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A new anticorruption body within the state security service began to address one of Kyrgyzstan’s most fundamental problems in 2012, but its choice of cases raised suspicions that it was pursuing President Almazbek Atambayev’s political opponents. Prime Minister Omurbek Babanov’s coalition government collapsed in August, reportedly due to disagreements with the president on the division of executive power. A new government formed in September was led by the president’s party, with an old ally, Jantoro Satybaldiyev, as prime minister. The country continued to suffer from serious flaws in the treatment of national minorities, due process, prevention of and accountability for torture, and judicial independence.
Shortly after Kyrgyzstan gained independence from the Soviet Union in 1991, Askar Akayev, a respected physicist, was elected president. He easily won reelection in 1995, and constitutional amendments the following year substantially increased the powers of the presidency. International observers noted serious irregularities in the 2000 parliamentary and presidential elections, which yielded another term for Akayev.
Long-standing frustrations in the economically depressed and politically marginalized south culminated in public protests in 2002. Six protesters were killed when police fired into a crowd in the village of Aksy. Although several prosecutors and police officials were eventually convicted and sentenced to prison, opposition critics continued to argue that senior officials who authorized the use of force were never brought to justice.
After flawed February 2005 parliamentary elections, thousands of demonstrators protested irregularities and ultimately called for Akayev’s resignation. On March 24, protesters and opposition supporters stormed the presidential headquarters in Bishkek. Akayev fled abroad and later resigned.
In the July 2005 presidential poll, former prime minister and opposition leader Kurmanbek Bakiyev captured 89 percent of the vote. His victory was regarded as nearly inevitable after Feliks Kulov, his most serious rival, withdrew his presidential candidacy in exchange for the post of prime minister. Observers from the Organization for Security and Cooperation in Europe (OSCE) nevertheless concluded that the election represented an improvement over previous votes.
After violently dispersing opposition protests in April 2007, the government enacted constitutional revisions in an October referendum, expanding the parliament from 75 to 90 seats and introducing party-slate balloting. Parliamentary elections in December resulted in a legislature dominated by the newly formed progovernment party Ak Zhol and devoid of opposition representation.
The president consolidated his power in 2008 and 2009, sidelining the country’s remaining well-known opposition figures. In March 2009, Medet Sadyrkulov, Bakiyev’s former chief of staff, was found dead in a burned-out car near Bishkek. Opposition representatives charged that he had been assassinated because he was planning to join them. Bakiyev won another five-year term in the July 2009 presidential election, taking 75 percent of the vote. OSCE observers concluded that the poll failed to meet international standards, citing evidence of fraud, intimidation of opposition supporters, and the misuse of administrative resources, among other problems.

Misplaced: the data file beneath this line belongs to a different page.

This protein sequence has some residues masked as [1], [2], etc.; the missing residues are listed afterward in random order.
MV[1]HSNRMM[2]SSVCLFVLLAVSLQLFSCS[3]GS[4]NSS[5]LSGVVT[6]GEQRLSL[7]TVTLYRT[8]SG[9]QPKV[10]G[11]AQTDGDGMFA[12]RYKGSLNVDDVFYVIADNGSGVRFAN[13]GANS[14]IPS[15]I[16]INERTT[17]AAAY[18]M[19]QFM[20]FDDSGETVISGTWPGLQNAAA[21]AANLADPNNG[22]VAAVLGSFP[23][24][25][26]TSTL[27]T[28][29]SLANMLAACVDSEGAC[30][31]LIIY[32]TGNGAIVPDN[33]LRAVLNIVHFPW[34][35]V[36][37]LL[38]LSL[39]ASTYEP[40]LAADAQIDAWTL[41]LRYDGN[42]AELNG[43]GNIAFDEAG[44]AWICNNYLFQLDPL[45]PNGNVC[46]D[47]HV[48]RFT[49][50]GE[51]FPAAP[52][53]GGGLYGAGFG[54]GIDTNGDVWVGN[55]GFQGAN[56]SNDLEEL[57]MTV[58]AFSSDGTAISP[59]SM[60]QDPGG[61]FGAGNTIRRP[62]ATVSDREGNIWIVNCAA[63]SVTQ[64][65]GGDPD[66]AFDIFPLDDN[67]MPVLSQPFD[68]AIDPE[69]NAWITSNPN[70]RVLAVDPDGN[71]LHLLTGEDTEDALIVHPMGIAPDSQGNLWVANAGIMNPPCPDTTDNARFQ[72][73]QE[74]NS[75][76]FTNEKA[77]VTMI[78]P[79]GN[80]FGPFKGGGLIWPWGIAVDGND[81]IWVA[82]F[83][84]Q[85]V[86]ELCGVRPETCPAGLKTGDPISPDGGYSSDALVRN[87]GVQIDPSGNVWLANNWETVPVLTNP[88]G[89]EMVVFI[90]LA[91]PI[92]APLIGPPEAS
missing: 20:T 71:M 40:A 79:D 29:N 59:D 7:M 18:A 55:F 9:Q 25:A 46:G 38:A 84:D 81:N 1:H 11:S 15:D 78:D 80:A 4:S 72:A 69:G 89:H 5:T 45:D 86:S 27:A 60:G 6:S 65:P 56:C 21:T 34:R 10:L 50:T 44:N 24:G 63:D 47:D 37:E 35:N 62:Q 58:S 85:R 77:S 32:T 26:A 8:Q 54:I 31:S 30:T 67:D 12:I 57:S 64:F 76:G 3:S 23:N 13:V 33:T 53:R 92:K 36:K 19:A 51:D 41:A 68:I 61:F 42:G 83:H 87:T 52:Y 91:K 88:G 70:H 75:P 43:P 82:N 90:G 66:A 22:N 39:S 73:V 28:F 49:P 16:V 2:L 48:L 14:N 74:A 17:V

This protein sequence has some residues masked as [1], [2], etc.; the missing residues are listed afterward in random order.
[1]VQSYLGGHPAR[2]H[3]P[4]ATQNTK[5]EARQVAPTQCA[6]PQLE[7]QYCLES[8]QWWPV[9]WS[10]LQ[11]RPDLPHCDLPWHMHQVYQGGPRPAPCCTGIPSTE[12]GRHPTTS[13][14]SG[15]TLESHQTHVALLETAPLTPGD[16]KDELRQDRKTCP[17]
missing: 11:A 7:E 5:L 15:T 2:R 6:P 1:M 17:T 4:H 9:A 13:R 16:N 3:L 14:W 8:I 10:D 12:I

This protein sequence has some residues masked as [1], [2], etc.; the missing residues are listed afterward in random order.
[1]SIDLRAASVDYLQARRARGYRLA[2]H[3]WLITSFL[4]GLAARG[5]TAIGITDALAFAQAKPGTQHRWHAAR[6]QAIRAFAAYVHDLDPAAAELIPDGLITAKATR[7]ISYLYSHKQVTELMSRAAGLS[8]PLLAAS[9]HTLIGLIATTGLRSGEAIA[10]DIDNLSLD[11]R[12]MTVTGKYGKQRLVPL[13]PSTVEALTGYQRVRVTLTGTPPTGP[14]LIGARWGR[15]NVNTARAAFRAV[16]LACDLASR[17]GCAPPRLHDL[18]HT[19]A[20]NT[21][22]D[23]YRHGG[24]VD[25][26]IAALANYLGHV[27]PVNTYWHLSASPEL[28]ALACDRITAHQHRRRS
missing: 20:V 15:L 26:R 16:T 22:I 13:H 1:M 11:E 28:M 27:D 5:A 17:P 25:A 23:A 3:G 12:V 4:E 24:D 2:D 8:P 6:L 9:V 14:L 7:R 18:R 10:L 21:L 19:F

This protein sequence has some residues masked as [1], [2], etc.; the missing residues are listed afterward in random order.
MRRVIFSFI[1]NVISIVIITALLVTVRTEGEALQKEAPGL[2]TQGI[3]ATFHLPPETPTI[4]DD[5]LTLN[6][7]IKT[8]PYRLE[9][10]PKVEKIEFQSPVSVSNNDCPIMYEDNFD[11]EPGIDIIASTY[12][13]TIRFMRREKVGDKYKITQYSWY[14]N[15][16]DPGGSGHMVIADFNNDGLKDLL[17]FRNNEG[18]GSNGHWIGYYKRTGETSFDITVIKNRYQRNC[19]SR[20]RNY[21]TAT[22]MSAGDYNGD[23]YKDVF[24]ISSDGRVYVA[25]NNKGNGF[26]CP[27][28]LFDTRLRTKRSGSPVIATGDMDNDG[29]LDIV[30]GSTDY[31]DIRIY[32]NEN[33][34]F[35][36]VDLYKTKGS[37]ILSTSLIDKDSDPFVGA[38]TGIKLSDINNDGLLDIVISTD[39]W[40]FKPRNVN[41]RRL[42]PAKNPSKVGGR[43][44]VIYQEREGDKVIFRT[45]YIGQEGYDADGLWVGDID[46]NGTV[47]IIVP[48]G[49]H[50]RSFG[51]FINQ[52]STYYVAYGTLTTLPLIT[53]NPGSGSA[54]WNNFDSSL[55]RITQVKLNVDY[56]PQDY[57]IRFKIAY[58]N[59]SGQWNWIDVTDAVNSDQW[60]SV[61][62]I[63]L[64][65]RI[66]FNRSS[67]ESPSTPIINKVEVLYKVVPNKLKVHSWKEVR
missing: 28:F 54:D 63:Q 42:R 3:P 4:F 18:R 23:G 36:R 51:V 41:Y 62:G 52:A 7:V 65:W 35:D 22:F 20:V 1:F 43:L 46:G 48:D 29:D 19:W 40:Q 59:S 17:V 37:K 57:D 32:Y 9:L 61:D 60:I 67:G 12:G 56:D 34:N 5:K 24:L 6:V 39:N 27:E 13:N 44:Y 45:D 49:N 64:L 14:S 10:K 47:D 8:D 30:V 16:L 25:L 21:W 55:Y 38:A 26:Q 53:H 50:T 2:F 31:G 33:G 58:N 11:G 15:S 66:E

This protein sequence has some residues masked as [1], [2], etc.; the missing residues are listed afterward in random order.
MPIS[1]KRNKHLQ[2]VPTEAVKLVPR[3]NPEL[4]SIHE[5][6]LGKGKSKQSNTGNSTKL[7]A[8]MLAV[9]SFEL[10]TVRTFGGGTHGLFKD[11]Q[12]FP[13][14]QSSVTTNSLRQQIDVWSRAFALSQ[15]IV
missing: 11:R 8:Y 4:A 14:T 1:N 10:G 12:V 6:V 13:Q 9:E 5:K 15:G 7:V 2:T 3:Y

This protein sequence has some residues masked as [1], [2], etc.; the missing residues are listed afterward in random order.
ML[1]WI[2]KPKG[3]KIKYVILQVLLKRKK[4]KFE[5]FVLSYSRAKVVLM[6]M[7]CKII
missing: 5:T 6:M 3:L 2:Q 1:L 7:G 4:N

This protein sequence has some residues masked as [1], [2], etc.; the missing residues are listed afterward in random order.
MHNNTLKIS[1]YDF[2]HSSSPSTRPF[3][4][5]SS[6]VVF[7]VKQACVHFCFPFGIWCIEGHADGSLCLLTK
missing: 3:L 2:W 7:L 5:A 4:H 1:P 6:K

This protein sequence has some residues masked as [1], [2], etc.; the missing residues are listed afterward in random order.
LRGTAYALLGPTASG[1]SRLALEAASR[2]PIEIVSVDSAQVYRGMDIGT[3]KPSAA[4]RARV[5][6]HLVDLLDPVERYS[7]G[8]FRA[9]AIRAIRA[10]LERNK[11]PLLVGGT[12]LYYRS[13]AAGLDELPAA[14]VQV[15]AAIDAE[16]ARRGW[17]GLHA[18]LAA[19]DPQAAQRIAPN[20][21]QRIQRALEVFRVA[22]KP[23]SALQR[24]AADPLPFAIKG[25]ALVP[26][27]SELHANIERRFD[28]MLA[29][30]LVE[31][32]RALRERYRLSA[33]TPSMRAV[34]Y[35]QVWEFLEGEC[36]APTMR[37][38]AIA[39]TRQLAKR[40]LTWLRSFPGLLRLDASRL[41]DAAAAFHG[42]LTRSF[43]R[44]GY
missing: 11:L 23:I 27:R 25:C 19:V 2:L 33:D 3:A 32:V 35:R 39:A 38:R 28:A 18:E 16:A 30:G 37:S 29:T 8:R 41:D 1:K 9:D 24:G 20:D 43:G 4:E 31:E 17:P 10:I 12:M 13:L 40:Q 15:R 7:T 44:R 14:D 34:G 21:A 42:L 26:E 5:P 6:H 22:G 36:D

In April 2010, Bakiyev fled the country amid antigovernment protests in Bishkek, leading to the formation of an interim government. A reported 86 people were killed in the street confrontations, with most victims apparently shot by security forces. In the first half of June, ethnic rioting swept the southern cities of Osh and Jalalabad, leaving at least 470 people dead. Ethnic Uzbeks suffered the brunt of the violence, and local security forces were accused of abetting attacks on Uzbek communities. Later the same month, a referendum that international observers deemed generally fair confirmed longtime opposition figure Roza Otunbayeva as interim president through December 2011 and approved a new constitution that shifted power from the presidency to the parliament.
Parliamentary elections held in October 2010 were deemed an improvement over Bakiyev-era balloting. The nationalist Ata-Jurt party led with 28 of 120 seats, followed by Otunbayeva’s Social Democratic Party of Kyrgyzstan (SDPK) with 26, Ar-Namys with 25, Respublika with 23, and Ata-Meken with 18. Ata-Jurt, the SDPK, and Respublika formed a coalition government in December, leaving Ar-Namys and Ata-Meken in opposition. Almazbek Atambayev of the SDPK became prime minister. The coalition remained stable but failed to coordinate on a legislative agenda before the October 2011 presidential election.
The presidential poll was seen by OSCE observers as free and competitive, though marred by significant irregularities on election day. Atambayev defeated 15 other candidates and took 63 percent of the vote. In December, a new coalition composed of the SDPK, Respublika, Ata-Meken, and Ar-Namys was formed, with Omurbek Babanov of Respublika as prime minister.